Quantcast

The biggest movers and shakers in NFL

By Barry Wilner

Associated Press

Published: Wednesday, Aug. 3 2011 7:11 p.m. MDT

New York Jets quarterback Mark Sanchez (6) points during NFL football training camp, Wednesday, Aug. 3, 2011, at Atlantic Health Training Center in Florham Park, N.J.

Associated Press

NEW YORK — The Eagles gave away everything but the Liberty Bell to bring in players. The Seahawks couldn't get rid of some of their players fast enough. And a player just out of jail has a deal with the Jets for a guaranteed $3 million.

The biggest, wildest spending spree in NFL history is almost over, with several teams making headlines for their generosity. Others stood out for not being particularly active, even though they're not exactly world beaters.

Did all the trades and free agency signings swing the balance of power in pro football toward anyone? We won't find out for months, but here's a look at who went hog wild and who was reluctant to play the game before the real games are played.

BIG SPENDERS

Nobody outdid or outbid the Eagles, who swooped in late to grab the most prized free agent, cornerback Nnamdi Asomugha, away from the Jets and Cowboys. They also added yet another quality cornerback — the Eagles already have Asante Samuel — when they traded backup quarterback Kevin Kolb to Arizona for Dominique Rodgers-Cromartie.

Altogether, Philly has made seven major acquisitions, adding defensive linemen Jason Babin and Cullen Jenkins, running back Ronnie Brown, offensive lineman Ryan Harris and quarterback Vince Young.

"When a team wants you, you can feel it," Asomugha said. "And when you feel that match, I don't think you can shy away from that."

Not for $60 million over five years, you can't.

The Colts had no choice but to open the vault for Peyton Manning, who says the five-year, $90 million deal ensured "I will be an Indianapolis Colt for my entire career."

Indianapolis owner Jim Irsay made sure the contract with the four-time MVP got done before his team began serious workouts.

"I think from my perspective when I said I wanted him to be the highest-paid player in the league, that was really a symbolic way of showing respect," Irsay said. "I didn't want there to be any debate about what Peyton's done for the franchise."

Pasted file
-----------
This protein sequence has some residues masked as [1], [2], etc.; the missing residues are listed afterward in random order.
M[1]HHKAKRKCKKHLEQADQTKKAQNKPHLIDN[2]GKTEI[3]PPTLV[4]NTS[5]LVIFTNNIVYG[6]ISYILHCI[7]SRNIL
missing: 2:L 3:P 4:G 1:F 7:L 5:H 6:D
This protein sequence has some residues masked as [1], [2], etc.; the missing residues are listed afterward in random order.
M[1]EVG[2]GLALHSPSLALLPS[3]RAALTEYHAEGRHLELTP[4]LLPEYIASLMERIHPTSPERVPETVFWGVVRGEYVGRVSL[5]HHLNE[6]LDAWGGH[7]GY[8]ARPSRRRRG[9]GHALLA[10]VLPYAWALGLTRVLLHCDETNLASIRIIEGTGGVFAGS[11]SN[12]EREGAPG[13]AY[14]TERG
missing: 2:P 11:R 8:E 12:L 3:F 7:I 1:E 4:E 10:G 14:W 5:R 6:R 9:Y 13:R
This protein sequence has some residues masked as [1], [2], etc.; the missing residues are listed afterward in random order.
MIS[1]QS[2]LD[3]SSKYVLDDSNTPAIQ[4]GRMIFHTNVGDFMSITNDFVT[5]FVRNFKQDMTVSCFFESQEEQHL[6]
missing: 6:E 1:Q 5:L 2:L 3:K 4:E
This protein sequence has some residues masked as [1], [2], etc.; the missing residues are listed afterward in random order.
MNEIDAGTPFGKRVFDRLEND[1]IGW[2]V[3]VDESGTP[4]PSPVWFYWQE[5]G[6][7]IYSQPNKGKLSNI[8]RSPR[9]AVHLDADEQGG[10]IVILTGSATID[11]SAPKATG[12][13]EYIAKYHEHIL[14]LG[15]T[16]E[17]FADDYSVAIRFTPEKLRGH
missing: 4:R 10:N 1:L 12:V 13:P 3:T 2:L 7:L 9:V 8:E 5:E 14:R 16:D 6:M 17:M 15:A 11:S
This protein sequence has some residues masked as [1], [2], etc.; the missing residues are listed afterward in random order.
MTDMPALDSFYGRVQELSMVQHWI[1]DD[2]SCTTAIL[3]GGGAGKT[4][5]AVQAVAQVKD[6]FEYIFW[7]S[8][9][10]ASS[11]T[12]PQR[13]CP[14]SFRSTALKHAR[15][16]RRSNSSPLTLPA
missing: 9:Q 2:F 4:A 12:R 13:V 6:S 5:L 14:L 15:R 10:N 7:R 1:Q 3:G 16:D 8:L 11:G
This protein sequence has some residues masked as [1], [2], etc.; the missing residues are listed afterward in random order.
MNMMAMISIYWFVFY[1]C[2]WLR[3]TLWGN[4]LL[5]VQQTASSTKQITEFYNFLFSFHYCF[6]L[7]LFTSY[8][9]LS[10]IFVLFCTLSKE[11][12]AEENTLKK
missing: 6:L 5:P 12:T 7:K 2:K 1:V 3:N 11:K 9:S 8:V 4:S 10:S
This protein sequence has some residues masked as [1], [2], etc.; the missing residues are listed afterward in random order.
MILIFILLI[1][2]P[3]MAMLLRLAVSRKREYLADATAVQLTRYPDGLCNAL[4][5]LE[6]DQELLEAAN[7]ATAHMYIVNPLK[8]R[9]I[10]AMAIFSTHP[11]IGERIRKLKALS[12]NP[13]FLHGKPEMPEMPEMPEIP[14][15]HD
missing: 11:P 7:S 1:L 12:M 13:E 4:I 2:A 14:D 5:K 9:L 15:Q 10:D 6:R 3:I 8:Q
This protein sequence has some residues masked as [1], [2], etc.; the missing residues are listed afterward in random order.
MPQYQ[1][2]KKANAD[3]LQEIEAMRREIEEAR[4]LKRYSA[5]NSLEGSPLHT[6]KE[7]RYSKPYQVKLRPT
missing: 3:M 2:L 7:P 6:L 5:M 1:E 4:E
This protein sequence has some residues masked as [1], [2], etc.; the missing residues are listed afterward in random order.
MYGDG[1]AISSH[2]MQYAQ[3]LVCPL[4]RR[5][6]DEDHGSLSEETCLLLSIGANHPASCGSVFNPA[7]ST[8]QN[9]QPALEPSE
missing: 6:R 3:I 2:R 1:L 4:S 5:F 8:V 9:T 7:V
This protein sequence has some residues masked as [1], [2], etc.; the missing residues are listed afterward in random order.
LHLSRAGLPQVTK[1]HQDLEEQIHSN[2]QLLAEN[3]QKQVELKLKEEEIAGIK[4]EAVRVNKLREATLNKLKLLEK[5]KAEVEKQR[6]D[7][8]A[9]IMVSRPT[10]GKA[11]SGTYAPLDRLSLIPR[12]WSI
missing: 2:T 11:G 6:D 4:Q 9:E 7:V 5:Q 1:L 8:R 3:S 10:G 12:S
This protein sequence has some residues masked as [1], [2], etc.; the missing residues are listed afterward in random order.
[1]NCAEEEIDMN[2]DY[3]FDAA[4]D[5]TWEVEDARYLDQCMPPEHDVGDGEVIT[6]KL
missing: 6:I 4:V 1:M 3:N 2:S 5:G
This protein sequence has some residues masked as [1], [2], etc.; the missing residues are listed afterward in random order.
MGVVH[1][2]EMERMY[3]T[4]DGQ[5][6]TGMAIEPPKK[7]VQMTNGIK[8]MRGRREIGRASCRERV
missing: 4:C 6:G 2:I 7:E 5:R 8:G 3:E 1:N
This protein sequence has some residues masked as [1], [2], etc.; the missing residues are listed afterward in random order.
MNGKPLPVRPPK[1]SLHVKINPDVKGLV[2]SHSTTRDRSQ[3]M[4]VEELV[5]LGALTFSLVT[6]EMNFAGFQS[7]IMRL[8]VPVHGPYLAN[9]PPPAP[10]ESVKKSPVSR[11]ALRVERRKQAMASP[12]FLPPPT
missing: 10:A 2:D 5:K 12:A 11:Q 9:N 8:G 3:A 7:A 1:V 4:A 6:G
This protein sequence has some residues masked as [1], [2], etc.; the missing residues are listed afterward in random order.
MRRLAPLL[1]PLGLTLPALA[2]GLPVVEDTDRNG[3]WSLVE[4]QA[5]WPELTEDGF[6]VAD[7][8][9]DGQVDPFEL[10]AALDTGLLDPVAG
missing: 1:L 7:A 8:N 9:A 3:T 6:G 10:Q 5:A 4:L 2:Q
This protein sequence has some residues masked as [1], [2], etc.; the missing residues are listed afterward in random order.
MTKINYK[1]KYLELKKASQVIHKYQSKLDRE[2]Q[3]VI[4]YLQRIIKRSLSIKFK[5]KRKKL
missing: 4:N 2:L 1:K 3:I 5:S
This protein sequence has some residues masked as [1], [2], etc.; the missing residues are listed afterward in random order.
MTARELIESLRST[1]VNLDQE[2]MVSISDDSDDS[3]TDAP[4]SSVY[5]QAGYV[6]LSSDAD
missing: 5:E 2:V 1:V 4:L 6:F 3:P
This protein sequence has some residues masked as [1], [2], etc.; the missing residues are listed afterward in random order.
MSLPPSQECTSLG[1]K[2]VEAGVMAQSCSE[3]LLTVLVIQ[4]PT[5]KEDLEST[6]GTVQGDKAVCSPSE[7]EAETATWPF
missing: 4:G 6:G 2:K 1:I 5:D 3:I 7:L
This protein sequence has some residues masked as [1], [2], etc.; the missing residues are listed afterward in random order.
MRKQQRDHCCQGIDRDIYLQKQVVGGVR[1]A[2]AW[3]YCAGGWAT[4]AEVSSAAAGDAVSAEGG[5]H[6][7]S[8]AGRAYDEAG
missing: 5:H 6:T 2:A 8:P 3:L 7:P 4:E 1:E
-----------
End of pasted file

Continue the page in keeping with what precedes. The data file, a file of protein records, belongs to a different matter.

Also digging deeper than most were the Jets and Dolphins, who clearly understand how difficult it is to keep up with the Patriots.

New York guaranteed receiver Plaxico Burress $3 million even though he spent much of the last two years in prison and hasn't played since 2008. The Jets also re-signed their top wideout, Santonio Holmes, for $50 million over five years, and their No. 2 cornerback, Antonio Cromartie ($32 million, four years). Cromartie said there were no hard feelings that the Jets pursued Asomugha first, then backtracked.

"Just know that I have a big chip on my shoulder," Cromartie said, "and expect something really big this season."

Miami has done plenty of big things, from trading for Reggie Bush and reworking his deal (two years, $10 million) to signing tackle Mark Colombo, LB Kevin Burnett and bringing back longtime defensive star Jason Taylor for, perhaps, a last hurrah. There's still a chance the Dolphins could pull off a deal for a veteran quarterback, possibly Kyle Orton of Denver.

LITTLE SPENDERS

Fans might think such also-rans as the Bengals, Browns, Broncos and 49ers would dive headfirst into the signing extravaganza. They haven't.

Perhaps Cleveland, Denver and San Francisco thought changing coaching staffs during a year of unparalleled upheaval was enough, because none of them has been making headlines with any transactions.

The Browns' most notable move was bringing in Usama Young to start at safety.

Get The Deseret News Everywhere

Subscribe

Mobile

RSS